Monthly Archives: November 2014

Our journey towards creating Identifor

We are parents of a precocious 13-year old daughter and a 12-year old son who is on the spectrum.  Our daughter has good grades (especially math and science), is active with lots of activities (including 7 hours of dance a week), and our dinner conversations allow us to understand that she wants to grow up to be a physician specializing in the medical needs of dancers.  She also wants to go to college to major in a science and minor in dance.

After years of limited communications, we’re now having back-and-forth conversations with our son.  Our understanding of his abilities and interests, however, is not as deep as what we know about his sister.  We observe remarkable abilities in some areas (he has a knack with calendars and flight schedules), and his teachers comment about his visual and memory skills.   Yet he struggles with math when presented in class (but he can do mental math when presented in the context of time and calendar), and his standardize test score are low. We read up as much as we could, on the different things one can do to facilitate communication with a child with this condition. We referenced many well known resources, like Unfortunately progress was slow, and we had to be very patient to even get to this point.

As a result, Cuong decided to retire as Merck’s Chief Strategy Officer and put to use skills developed over a career as an executive in high technology and healthcare companies to build Identifor.  Identifor aims to help families identify and build upon each person’s unique abilities, skills and interests for the pursuit of fulfilling futures for each individual (thus Identifor).  We want to help parents answer questions such as: “Can your child do mental arithmetic with four digit numbers? Does he/she think in pictures or words or music? Would he/she rather be outside working with plants or at a computer creating a mobile app?” so that educational and/or vocational plans can be formulated to create the most rewarding experiences before an individual reaches high school, while in high school, and after high school graduation.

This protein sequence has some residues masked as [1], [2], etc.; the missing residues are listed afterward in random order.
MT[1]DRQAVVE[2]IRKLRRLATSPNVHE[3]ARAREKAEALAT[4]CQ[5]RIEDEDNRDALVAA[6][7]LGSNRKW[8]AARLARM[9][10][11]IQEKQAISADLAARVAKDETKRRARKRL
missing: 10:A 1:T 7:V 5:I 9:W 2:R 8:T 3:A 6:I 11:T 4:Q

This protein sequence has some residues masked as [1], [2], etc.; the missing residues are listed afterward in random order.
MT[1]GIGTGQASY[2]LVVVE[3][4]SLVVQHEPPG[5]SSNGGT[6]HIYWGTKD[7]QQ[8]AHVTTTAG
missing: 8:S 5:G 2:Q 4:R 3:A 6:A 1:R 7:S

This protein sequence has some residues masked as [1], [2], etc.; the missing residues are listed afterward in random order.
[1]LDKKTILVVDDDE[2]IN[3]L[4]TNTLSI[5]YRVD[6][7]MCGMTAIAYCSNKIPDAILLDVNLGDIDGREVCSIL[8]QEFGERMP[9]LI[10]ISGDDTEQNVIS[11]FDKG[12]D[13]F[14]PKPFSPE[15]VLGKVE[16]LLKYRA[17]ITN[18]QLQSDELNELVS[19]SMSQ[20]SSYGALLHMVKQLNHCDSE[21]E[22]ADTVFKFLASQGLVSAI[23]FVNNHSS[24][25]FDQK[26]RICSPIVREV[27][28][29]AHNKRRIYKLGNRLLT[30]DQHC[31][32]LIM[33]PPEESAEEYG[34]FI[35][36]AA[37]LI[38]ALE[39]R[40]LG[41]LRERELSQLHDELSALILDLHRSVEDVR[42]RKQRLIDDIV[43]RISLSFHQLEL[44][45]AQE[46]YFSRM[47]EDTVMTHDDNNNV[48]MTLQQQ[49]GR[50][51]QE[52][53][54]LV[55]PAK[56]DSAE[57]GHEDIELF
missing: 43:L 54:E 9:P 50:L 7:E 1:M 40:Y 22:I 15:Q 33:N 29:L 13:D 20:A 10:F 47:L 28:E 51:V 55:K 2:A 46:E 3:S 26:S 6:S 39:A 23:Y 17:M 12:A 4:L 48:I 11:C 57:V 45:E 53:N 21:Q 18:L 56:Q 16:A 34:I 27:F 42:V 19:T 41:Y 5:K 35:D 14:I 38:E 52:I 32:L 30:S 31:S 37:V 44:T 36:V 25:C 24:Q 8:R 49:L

We aspire to build – over time – a set of tools to help parents and individuals develop a systematic understanding of their child’s:

  • Abilities using the work pioneered by Harvard Professor Howard Gardner in his theory of Multiple Intelligences.
  • Executive Function (EF) skills based on the work by Professor George McCloskey from the Philadelphia College of Osteopathic Medicine, a leading author in the growing field of EF.
  • Career interests building on the work by John Holland from Johns Hopkins University.

Our unique approach in creating this understanding comes from the analysis of data on how individuals play games. We will offer a set of games that children and adults will love to play, and the games themselves will collect data on how the player reacts, answers questions, makes decisions, etc.

Learn more about what we do at  The site has just launched and the iPad/Android apps will soon be available from the respective app stores – so visit the site and download the apps to learn more about what we do and play our games.  The reports and dashboards about the child’s abilities will become available soon, and families associated with Autism Speaks and Profectum Foundation will have free access to these reports by using a special link from their websites.

Cuong Do & Lori Rickles